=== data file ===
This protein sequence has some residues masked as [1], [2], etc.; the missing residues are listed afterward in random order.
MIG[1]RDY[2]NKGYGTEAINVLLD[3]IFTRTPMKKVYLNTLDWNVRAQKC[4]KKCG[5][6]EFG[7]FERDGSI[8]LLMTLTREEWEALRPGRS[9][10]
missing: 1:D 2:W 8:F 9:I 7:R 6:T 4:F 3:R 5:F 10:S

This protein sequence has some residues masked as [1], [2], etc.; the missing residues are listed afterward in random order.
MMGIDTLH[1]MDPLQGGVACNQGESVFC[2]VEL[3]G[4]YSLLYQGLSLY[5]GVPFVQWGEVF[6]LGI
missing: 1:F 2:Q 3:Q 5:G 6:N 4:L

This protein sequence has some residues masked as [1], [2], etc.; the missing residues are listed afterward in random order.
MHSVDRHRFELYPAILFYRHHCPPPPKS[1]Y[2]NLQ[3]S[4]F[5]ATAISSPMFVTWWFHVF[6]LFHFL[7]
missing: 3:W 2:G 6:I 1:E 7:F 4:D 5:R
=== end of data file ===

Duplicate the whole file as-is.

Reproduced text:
This protein sequence has some residues masked as [1], [2], etc.; the missing residues are listed afterward in random order.
MIG[1]RDY[2]NKGYGTEAINVLLD[3]IFTRTPMKKVYLNTLDWNVRAQKC[4]KKCG[5][6]EFG[7]FERDGSI[8]LLMTLTREEWEALRPGRS[9][10]
missing: 1:D 2:W 8:F 9:I 7:R 6:T 4:F 3:R 5:F 10:S

This protein sequence has some residues masked as [1], [2], etc.; the missing residues are listed afterward in random order.
MMGIDTLH[1]MDPLQGGVACNQGESVFC[2]VEL[3]G[4]YSLLYQGLSLY[5]GVPFVQWGEVF[6]LGI
missing: 1:F 2:Q 3:Q 5:G 6:N 4:L

This protein sequence has some residues masked as [1], [2], etc.; the missing residues are listed afterward in random order.
MHSVDRHRFELYPAILFYRHHCPPPPKS[1]Y[2]NLQ[3]S[4]F[5]ATAISSPMFVTWWFHVF[6]LFHFL[7]
missing: 3:W 2:G 6:I 1:E 7:F 4:D 5:R